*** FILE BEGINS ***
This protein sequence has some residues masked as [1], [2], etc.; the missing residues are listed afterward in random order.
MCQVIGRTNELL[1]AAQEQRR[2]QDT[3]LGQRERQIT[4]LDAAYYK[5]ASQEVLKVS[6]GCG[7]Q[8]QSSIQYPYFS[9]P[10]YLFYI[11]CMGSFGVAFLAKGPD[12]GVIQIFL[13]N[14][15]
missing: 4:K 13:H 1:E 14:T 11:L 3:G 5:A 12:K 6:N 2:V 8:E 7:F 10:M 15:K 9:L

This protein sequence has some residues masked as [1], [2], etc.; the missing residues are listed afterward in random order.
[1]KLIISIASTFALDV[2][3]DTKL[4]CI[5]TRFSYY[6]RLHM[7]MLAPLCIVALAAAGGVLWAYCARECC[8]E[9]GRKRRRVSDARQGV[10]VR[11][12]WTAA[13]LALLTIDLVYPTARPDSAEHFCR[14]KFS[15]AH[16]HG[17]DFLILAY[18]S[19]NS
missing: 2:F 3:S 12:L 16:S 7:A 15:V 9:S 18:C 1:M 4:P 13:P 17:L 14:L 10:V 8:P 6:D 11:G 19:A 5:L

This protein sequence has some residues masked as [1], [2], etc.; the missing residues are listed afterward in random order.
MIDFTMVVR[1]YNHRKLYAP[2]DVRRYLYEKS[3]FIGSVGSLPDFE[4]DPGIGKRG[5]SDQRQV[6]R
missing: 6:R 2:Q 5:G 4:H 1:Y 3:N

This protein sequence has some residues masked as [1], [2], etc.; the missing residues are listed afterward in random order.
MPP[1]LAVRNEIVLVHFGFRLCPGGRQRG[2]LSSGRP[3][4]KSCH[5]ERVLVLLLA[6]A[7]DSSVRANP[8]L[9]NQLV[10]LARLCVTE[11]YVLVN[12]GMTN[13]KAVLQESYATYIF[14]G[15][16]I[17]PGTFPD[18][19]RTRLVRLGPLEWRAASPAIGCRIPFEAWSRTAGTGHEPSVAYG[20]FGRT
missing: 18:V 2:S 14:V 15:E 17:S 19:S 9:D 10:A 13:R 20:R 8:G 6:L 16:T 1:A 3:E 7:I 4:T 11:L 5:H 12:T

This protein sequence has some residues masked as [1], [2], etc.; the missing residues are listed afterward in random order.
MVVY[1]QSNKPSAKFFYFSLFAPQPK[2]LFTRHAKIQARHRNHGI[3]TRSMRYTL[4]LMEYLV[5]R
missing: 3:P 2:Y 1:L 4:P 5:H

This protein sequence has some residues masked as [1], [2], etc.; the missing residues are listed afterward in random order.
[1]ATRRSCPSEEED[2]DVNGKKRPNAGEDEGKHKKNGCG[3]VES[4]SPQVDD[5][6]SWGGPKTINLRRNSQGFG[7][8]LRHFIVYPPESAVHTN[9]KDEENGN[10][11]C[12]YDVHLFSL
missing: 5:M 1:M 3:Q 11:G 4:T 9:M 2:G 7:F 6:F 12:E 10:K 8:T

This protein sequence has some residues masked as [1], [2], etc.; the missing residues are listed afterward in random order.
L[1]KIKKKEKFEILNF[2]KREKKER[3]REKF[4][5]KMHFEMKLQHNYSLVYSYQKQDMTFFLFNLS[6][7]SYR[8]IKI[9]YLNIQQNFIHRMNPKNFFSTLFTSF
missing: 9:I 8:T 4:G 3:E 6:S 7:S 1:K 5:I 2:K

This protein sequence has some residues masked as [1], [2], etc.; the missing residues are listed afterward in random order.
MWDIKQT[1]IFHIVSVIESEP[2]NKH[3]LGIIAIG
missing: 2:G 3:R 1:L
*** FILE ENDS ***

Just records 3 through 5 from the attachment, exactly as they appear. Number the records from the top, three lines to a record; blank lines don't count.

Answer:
This protein sequence has some residues masked as [1], [2], etc.; the missing residues are listed afterward in random order.
MIDFTMVVR[1]YNHRKLYAP[2]DVRRYLYEKS[3]FIGSVGSLPDFE[4]DPGIGKRG[5]SDQRQV[6]R
missing: 6:R 2:Q 5:G 4:H 1:Y 3:N

This protein sequence has some residues masked as [1], [2], etc.; the missing residues are listed afterward in random order.
MPP[1]LAVRNEIVLVHFGFRLCPGGRQRG[2]LSSGRP[3][4]KSCH[5]ERVLVLLLA[6]A[7]DSSVRANP[8]L[9]NQLV[10]LARLCVTE[11]YVLVN[12]GMTN[13]KAVLQESYATYIF[14]G[15][16]I[17]PGTFPD[18][19]RTRLVRLGPLEWRAASPAIGCRIPFEAWSRTAGTGHEPSVAYG[20]FGRT
missing: 18:V 2:S 14:V 15:E 17:S 19:S 9:D 10:A 13:R 20:R 8:G 6:L 16:T 1:A 3:E 7:I 4:T 11:L 5:H 12:T

This protein sequence has some residues masked as [1], [2], etc.; the missing residues are listed afterward in random order.
MVVY[1]QSNKPSAKFFYFSLFAPQPK[2]LFTRHAKIQARHRNHGI[3]TRSMRYTL[4]LMEYLV[5]R
missing: 3:P 2:Y 1:L 4:P 5:H